I am indebted to Richard Ovenden, the University of Oxford’s Bodley’s Librarian, for the title of this blog; speaking last week at a City of London Livery Company Event in Vintners’ Hall, he used the phrase during the course of his fascinating (and passionate) insight into the work that librarians now do to educate their users about data and its meaningfulness, and his words captured my attention. ‘The mortal in the portal’: so many significances in a single phrase! So much that resonates with our experience and current understanding of how we interact with the online world! And so much embedded within it that points to the potential for our future relationship with technology …
‘Portal’ is a word loaded with potential in its own right – with its hint of technological sophistication in a future, science-fiction inspired world, it embodies the sense of a gateway to a wider world, be it access to our past, now digitised, or to geographically distant places, or to culturally and philosophically diverse thinking. As for ‘mortal’ … yes, this brings with it a time-limitation, for all mortal lives come to an end, and – with our wry sense of very human humour – we recognise that we attribute to it a sense of mistakes easily made and the potential for error (sometimes fatal), but it also communicates life, ageing, growth in wisdom and organic, creative thought, energy and movement.
Bring the two together, and we realise that each depends on the other to realise their potential. Without the mortal, the portal is inert – a series of 0s and 1s, without purpose or intent; without the mortal, the portal would not have been conceived of, nor would it operate. Without the mortal, who is there to press the ‘on’ switch?
Without the portal, though, the mortal is restricted to what he or she can find in the world immediately around, and while we know from personal experience how rich and varied this is, we know too, now we have glimpsed the possibilities that ‘the portal’ brings us, how much richer and more varied our worlds can become when we are able to access the vast fields of accumulated (and accumulating) knowledge that are ‘out there’.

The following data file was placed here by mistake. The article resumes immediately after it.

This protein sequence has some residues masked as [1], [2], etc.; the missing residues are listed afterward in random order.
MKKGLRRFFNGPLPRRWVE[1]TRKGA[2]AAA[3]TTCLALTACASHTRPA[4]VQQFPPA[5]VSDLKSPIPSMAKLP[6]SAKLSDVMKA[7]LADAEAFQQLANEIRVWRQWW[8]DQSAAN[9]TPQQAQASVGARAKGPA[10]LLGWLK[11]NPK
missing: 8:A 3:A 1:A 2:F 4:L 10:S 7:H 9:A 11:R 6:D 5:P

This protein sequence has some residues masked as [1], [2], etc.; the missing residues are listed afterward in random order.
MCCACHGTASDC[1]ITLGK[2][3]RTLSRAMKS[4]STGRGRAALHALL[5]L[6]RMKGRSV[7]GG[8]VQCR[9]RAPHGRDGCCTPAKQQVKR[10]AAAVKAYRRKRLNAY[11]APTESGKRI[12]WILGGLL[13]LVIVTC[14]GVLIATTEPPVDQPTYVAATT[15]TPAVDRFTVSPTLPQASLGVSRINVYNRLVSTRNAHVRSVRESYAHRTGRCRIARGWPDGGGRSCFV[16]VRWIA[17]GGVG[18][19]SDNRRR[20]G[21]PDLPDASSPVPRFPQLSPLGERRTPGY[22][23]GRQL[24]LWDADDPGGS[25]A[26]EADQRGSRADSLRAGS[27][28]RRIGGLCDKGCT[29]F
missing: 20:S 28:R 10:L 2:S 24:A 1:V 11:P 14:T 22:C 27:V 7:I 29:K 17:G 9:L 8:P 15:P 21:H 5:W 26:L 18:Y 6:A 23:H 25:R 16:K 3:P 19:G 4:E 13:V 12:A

Part of this week’s Times Educational Supplement is devoted to exploring the ways in which technology can enhance learning in the classroom, and in one of the articles I urge schools to think more broadly and more boldly about how to embrace this potential (and, specifically, in this case, the potential of online gaming). If we can prepare our young mortals with the skills of flexibility, adaptability, robustness and resilience, and if we can release in them their innate sense of curiosity, creativity and a desire to explore, then we can ready them for a world where they can make the best use possible of the work that previous mortals have done to create online portals to past, present and future. In turn, they will take this work forward, creating new pathways, new gateways and new levels of understandings.
And if we prepare them properly, with strong, deeply entrenched values that recognise the overwhelming importance of respect for fellow human beings and the essential togetherness of humankind, then we can ultimately ensure that their life’s work will be, as should ours be, to use the potential for connection and understanding that the online world brings to help heal division and make a truly positive difference and change in the world around us.